Florida Natural History Museum Sparks Story Stephanie sanchez (picture from- visitgainesville.com)

Ocean Exhibit, FL Natural History Museum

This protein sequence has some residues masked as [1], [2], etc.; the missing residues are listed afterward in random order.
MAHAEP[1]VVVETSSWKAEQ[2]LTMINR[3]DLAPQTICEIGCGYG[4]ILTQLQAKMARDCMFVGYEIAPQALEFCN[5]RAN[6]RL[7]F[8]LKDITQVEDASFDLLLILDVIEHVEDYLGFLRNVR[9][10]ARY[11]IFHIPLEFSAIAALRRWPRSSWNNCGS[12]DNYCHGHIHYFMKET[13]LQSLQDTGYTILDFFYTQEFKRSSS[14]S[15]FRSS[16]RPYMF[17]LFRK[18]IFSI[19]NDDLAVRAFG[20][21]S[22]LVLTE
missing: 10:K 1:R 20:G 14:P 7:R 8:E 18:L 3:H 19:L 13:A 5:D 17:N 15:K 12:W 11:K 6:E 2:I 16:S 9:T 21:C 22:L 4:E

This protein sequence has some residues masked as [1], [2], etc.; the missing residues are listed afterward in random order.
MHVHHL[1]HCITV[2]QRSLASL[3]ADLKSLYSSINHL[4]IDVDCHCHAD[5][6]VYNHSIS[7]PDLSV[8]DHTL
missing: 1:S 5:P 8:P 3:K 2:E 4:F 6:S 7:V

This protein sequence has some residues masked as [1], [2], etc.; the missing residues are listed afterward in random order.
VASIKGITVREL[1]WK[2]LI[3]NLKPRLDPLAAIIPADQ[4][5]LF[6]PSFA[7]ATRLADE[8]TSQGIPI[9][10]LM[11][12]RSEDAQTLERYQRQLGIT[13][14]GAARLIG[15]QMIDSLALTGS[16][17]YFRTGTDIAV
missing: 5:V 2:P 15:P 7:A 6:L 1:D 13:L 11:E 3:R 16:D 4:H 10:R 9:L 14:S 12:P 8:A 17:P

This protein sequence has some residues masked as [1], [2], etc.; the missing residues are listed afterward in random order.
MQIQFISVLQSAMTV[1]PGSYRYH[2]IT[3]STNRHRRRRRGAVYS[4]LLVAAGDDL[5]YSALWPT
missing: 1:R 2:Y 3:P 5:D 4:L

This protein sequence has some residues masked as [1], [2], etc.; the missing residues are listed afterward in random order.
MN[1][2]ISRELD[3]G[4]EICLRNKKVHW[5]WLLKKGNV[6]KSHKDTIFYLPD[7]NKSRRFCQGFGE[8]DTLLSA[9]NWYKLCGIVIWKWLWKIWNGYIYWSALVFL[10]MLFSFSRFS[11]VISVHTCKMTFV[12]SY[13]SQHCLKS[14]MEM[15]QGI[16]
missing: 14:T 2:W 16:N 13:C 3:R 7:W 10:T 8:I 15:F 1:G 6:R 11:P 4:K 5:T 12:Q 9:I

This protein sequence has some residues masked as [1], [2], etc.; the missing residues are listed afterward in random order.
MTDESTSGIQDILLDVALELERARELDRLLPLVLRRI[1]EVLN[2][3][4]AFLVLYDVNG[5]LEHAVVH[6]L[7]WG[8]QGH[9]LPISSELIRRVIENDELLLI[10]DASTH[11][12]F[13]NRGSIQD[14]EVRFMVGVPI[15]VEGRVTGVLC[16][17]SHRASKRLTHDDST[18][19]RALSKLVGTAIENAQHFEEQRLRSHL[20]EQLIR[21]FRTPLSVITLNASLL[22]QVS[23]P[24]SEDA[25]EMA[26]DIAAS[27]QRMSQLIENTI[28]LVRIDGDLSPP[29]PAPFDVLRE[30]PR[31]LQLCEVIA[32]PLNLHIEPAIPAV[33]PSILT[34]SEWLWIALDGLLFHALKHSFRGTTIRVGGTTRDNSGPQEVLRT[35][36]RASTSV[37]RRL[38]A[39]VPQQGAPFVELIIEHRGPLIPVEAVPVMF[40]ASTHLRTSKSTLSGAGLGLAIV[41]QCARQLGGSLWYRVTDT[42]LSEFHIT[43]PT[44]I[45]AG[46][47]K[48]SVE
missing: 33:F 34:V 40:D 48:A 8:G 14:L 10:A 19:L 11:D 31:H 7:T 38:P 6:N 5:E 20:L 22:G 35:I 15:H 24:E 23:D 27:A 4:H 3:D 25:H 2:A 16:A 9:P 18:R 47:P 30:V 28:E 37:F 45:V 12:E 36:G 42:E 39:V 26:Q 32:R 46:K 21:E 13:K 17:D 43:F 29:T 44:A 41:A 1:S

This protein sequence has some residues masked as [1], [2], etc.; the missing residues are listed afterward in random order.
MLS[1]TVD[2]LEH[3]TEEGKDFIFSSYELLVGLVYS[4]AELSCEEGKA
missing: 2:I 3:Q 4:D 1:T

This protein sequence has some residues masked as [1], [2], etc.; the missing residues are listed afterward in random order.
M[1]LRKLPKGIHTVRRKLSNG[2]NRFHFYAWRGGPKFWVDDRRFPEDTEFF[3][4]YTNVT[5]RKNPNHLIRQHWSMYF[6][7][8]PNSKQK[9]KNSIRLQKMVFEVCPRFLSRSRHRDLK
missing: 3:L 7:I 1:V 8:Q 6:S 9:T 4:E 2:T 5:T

This was by far my favorite exhibit in the entire museum. As I walked inside, I was in awe at the large sea creatures that encompassed the hallway. There were fish usually the size of a pinky three times the size of an average human. There was a clam, also typically very small, that was large enough to analyze distinguishable features. The clam had brush-like teeth, and had the exhibit featured the aquatic life in their natural size I would not have known this. The whole exhibit shrinks the human down to the ocean. I felt as if I was one of them, and suddenly it was not human vs. sea life but rather an integration of two different worlds. The exhibit also had beautiful blue lighting that furthered the imagination to believe you are actually in the ocean. I also enjoyed how the animals are "aware" of your presence. The enormous crab is cheering, while the fish is apprehensively staring at you. I also found it very cool that the floor was going downward so it feels as if you are descending into the ocean. Also, the exhibit's tentacles that spanned the entire room was an interesting feature as I felt as if the squid or octopus was holding the hallway together. The large animals definitely captured my attention and made the whole exhibit very immersive. I definitely was humbled by the exhibit as I understood more how little marine animals are still important, even if they are in real life much smaller than I. I do not think I would have thought about this by reading it in a book or simply seeing a picture. My whole experience at the museum was enjoyable because of large exhibits like this. I enjoyed how there were real replicas of the bone structure of various dinosaurs and mammoths. I also loved how there were real fossils integrated into this replica, and it was fun to distinguish the reality from the replication. There was also a temporary exhibit on poisonous plants that was extremely fun as it involved interactive experiences like whodunit cases and large presentations.